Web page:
what it is? the oddball biennial, angelica gigas

IT’S THE PLANT THAT MAKES ME THINK OF Mark Knopfler singing “What It Is,” or (going back a little farther) a 1970s-ish expression of greeting–maybe the precursor of What up?

What it is, in the photo above? It is Angelica gigas, blooming in August for weeks.

To succeed with Angelica gigas, you need to get it started in a spot that’s at least part shade, and where the soil isn’t too dry. And you need something more: You need two “generations” of genetic material, both a one-year seedling and also a batch of seed.

Since it’s biennial–meaning blooming in its second year, and simply producing foliage its first–you also need to keep a strict eye on the spot where you spread those seeds. They’ll be tiny sprouts at first, if all goes well, easy to overlook and inadvertently rake up during spring cleanup. Mark off the area where you sowed them the previous fall, and let them be.

There’s a full profile and more photos here on this oddball, chest-high wonder that always has late-summer garden visitors asking, What it is? Enjoy…or just sing along:

  1. Miss Becky says:

    thanks for the tune ~ I love it! I also love this plant you are showing off. Your show and tells are always interesting and I usually learn something new. The color of this is to-die-for. I’ve never seen it, and now it’s another thing I want. shame.

  2. susan says:

    The picture of these are fab, but the in person viewing is spectacular. Purple the color of my world. I am so intrigued by these plant. Will attempt to find a place in my little garden for them next year.

    Sailing to Philadelphia one of my favorites.

  3. jeg220 says:

    I love, love, love Angelica Giga! I planted six this spring which were inadvertently ripped up by a well-meaning friend who was trying to weed (sob). Is it too late to plant a few now? Can I sow seeds now?
    Your blog is the absolute best.

  4. denise says:

    this is sooooo weird. i watched an old gardener’s diary on hulu yesterday and the lady had one of these. i had never heard of it and really didn’t know what she was saying. googled for over an hour trying to find it……i could have just waited for your blog post. it is beautiful!!!!

  5. liv says:

    I had a lovely giant angelica three years ago. It disappeared last year and this year I saw a few sprouts in odd spots. Should I move those sprouts to where I want it now or wait for spring?


  6. Sally says:

    Could me Angelica Gigas have been marked wrong. It has lovely green flowers that I was waiting to turn burgundy. Now, one is browning and fading? Help! Please.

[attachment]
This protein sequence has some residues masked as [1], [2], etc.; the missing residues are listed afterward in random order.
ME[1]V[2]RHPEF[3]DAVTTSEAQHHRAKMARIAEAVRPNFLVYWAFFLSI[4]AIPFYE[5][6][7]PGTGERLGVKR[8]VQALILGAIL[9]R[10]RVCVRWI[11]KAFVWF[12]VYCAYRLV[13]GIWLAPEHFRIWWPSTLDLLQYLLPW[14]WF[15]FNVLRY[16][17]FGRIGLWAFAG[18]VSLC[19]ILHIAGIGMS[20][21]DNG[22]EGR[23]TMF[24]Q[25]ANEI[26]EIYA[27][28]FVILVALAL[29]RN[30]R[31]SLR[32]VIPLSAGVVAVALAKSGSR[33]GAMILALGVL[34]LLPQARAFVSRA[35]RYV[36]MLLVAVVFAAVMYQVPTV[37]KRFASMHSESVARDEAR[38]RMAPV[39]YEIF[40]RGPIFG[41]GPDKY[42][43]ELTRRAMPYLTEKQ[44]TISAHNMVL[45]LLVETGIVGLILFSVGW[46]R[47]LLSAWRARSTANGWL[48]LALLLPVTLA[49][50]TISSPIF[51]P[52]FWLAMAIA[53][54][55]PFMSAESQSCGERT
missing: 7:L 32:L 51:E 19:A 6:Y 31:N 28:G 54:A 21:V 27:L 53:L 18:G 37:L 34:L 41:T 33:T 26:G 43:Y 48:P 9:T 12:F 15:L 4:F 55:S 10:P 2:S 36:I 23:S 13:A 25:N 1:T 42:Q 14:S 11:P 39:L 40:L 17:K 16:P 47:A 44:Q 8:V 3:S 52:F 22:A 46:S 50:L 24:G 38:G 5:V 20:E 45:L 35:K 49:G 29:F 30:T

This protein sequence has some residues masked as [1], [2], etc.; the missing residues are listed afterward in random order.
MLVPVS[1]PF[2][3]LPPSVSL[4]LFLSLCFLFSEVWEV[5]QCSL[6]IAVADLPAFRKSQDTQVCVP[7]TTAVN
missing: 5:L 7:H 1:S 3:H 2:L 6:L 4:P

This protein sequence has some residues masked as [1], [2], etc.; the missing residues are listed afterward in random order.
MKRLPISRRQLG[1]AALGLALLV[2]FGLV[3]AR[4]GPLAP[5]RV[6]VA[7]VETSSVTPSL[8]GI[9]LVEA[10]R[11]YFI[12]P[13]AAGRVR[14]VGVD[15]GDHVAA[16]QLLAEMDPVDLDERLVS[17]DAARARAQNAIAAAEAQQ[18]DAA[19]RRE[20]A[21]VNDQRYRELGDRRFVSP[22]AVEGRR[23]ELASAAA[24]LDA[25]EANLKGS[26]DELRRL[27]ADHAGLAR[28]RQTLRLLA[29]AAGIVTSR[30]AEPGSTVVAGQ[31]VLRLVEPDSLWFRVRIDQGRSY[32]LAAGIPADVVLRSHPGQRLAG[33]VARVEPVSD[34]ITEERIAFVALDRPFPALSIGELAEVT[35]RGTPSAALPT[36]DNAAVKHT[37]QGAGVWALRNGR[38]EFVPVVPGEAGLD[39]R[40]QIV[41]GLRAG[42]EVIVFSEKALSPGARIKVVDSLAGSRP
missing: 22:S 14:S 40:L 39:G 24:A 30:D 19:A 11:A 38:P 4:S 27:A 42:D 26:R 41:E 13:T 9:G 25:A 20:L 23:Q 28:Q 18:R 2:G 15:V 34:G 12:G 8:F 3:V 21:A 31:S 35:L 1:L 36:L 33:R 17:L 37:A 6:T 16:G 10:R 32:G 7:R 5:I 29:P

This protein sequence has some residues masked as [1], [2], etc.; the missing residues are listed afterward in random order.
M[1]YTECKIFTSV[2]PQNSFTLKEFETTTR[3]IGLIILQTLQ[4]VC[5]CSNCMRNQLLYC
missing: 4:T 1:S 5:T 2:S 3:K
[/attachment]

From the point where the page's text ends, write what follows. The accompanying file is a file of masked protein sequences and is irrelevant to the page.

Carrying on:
7. Jill Larsen says:

    I love the Gigas too. Planted 4 Fall 2014. All healthy pants the next year but only one bloomed. Following year the other 3 bloomed and wow did they drop a lot of seeds. I can attest bees really love these. This year, 3 yrs. after planting, there are babies growing everywhere. Quite a few are a good size to bloom next year. Hundreds more stayed very small and I must get them out or I’ll be overwhelmed the following year. A really interesting plant and wonderful color. But beware, if you don’t use a seed germinating preventer or keep an eye on it, it could be invasive.

    1. margaret says:

      Hi, Jill. I have had many plants here for 20-something years in Zone 5B, and I have never known it to create a nuisance in all that time. I wonder what Zone/region you are in? So often the willingness of a plant to go mad is weather-influenced, of course. Just curious.

  8. Eva says:

    I mulch so heavily that I don’t seem to get much re-seeding, at least I think that’s the reason. I don’t deadhead after the first few weeks that something blooms. Have you any advice for me, Ms. Queen-of-all-she-plants?

    1. margaret says:

      Hi, Eva. I definitely manage differently in areas where biennials and self-sowing annuals produce volunteers. I don’t clean up too vigorously there (disturb the soil) or let too much debris accumulate or mulch heavily. I sort of try to take inspiration from how/where they like to sow themselves — in crazy lean spots like edges of beds and in the driveway and cracks in pavers (so not covered by any means!).

Leave a Reply

Your email address will not be published. Required fields are marked *

This site uses Akismet to reduce spam. Learn how your comment data is processed.